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Two weeks ago, the Penn Aerospace Club launched a weather balloon 40,000 feet into space in hopes of winning the Global Space Balloon Challenge.

Credit: Courtesy of Penn Aerospace Club

For the Penn Aerospace Club, getting high in mid-April means sending a weather balloon into the stratosphere.

Two weeks ago, the Penn Aerospace Club launched a weather balloon 40,000 feet into space in hopes of winning the Global Space Balloon Challenge. They are just one of 291 teams representing 47 countries around the world. These teams around the globe have the opportunity to fly a balloon to the edge of space between April 10 and April 27, and they compete for prizes in various categories including highest altitude, best design and more.

While the Penn Aerospace Club only began their endeavors last year, they have high hopes to win in the “Best Experiment” category. The club’s experiment and payload teams collaborated to develop a payload that attaches and detaches from their balloon that measures the relationship between black mold population and radiation at various altitudes of the atmosphere. The communication team wrote software that enables GPS tracking and data feedback.

Despite their strong efforts, the team has had to overcome many challenges. Initially, the group was intimidated by the sheer size of the challenge. Furthermore, the communications team faced a few issues with software development. According to Wharton and Engineering sophomore Naman Mehrotra, upon their first launch in Allentown, Pa., they realized the readings were incorrect, the geofencing mechanism was down and their camera ran out of battery.

“Those kinds of technical things have been challenges for us, but our team has been working a lot over the past two weeks to fix them,” Mehrotra said. “We are hoping that everything will work out [during our next launch].”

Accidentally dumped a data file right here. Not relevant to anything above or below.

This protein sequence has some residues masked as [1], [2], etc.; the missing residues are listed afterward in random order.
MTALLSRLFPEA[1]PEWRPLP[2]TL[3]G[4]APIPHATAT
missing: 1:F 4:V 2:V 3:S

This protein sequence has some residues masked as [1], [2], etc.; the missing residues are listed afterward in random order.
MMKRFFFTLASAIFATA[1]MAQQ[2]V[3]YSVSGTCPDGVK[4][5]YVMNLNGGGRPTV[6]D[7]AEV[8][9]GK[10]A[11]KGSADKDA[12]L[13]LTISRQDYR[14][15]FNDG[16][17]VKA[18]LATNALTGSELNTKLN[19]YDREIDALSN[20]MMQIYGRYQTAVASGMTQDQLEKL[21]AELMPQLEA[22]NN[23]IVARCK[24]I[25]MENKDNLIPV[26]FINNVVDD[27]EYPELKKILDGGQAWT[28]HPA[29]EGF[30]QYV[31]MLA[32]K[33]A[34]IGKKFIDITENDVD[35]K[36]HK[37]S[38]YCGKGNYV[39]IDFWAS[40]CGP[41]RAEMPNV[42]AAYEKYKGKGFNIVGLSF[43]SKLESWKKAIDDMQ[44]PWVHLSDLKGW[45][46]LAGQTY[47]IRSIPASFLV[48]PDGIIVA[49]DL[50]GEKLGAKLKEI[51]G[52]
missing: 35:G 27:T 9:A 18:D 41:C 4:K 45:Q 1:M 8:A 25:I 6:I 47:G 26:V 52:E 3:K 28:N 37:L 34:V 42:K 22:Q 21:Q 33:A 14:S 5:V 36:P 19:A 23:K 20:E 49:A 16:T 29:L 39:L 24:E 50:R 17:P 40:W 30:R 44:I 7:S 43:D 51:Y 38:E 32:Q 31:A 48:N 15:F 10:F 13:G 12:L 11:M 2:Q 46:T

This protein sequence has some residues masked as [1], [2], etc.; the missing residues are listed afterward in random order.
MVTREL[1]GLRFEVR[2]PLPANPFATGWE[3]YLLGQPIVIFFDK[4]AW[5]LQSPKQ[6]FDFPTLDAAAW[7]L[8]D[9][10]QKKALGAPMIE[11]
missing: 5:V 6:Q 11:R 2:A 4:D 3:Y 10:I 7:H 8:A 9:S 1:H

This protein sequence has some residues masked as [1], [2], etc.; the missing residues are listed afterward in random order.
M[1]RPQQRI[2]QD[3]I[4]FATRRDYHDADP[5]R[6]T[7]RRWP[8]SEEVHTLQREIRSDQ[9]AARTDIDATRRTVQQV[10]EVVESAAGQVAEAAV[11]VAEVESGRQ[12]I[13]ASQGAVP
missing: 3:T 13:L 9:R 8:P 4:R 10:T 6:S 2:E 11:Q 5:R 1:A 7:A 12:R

They have also received funding from an aerospace company and guidance from Penn Mechanical Engineering professor and aerospace engineering expert Bruce Kothmann.

“Dr. Kothmann teaches a lot of mechanical engineering labs which are really hands on, so we decided that he would be the best adviser to help us for a project like this,” said Mehrotra.

Outside of tackling large-scale projects, the Penn Aerospace Club also enjoys recreational aircraft flying. One of the club members has a pilot’s license, and the other club members take advantage of it.

“Club members could go to an airport nearby and learn how to fly a plane. We had a couple trips last year,” Mehrota stated. “A lot of people think it’s difficult to fly, but surprisingly, it’s not. My first time in the cockpit I had the opportunity to actually fly the plane, and it was a really good first experience.”

In the future, the club hopes to continue to tackle large-scale projects, including building a small rocket. The club also hopes to continue to expand to include those interested in gaining aerospace and engineering experience.

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